ON (AND OFF) CONSISTENCY
by John Michael Mumme
For the last two years, I worked as a Staff Assistant for the Career Services office at Cedarville University. My job was to review résumés. A student comes in for a peer review, feeling little confidence in her ability to write a résumé and none in the merit of her past job experiences of baby-sitting, lawn-mowing, and cafeteria work. When she leaves, though, together we have crafted a pristine portrait of her, dressed her in words and white space perfectly suited to win her the job of her choice. She simply needed reassurance, and who could not be reassured by watching all the best things about oneself slowly fill a single piece of paper?
In “Strangers,” a song by the British rock band White Lies, lead singer Harry McVeigh recalls a lonely one-night stand. “I pressed my ear to your chest,” he begins, “and heard something personal. A whisper that knew my name.” McVeigh seems disturbed by this sudden, unexpected intimacy. “Is this how your heart treats all strangers, with love and affection? Then I feel cold and empty.” Most of the people who visited me at Career Services were strangers. We dug around their past, going through drawers, looking under the bed for anything that might make the résumé better. “No stone unturned,” as McVeigh sings in the pre-chorus. I asked them where they have worked, what they like to do, how involved they were in high school, what job they aim to attain with this particular résumé. I asked them to pinpoint the essence of who they are, and to capture that on the page and show it to me. By the time they left, I knew more about them than I do about many of my friends. McVeigh’s voice in the chorus rings out in my mind as they walk out: “Strangers don’t hide.”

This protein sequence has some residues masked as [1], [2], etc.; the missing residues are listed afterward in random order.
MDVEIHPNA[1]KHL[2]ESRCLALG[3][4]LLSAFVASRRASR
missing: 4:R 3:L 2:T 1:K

Isn’t my own résumé all about hiding, though? At its best, it is a metonymy for me. It stands up and fills in for me, pleading my perfectly polished case to the hiring manager, begging for the job I don’t deserve. At its worst, it’s a carefully constructed lie. One of the things I harp on when editing résumés is the need for consistency: make sure the locations are all in line and right justified, italicize the name of each job position, either put a period after every description or do not include any. Neither is correct—only be consistent. My own résumé follows all the rules I give the students who come visit me in my role as “résumé expert.” It’s beautifully aligned, symmetrical, with just the right amount of white space. It is a model of consistency.
But my real life is much messier. Nothing stays in the straight lines I so easily force on myself in the confines of the résumé. There is my résumé self and there is my real self, but too often only I know the difference. Afraid of being a stranger, I craft a résumé self in my everyday life: consistently aiming to prove to my family and friends that I’m cut out for the job, hiding the way my limbs, like the girl’s limbs in the song, “treat all strangers with love and affection.” My objective in this essay is to tell you, the reader, why I need the résumé self, why I pretend that consistency is a virtue, to ultimately dig down and find the essence of who I am. It might not fit on one, nicely formatted page, but stay with me. After all, strangers don’t hide.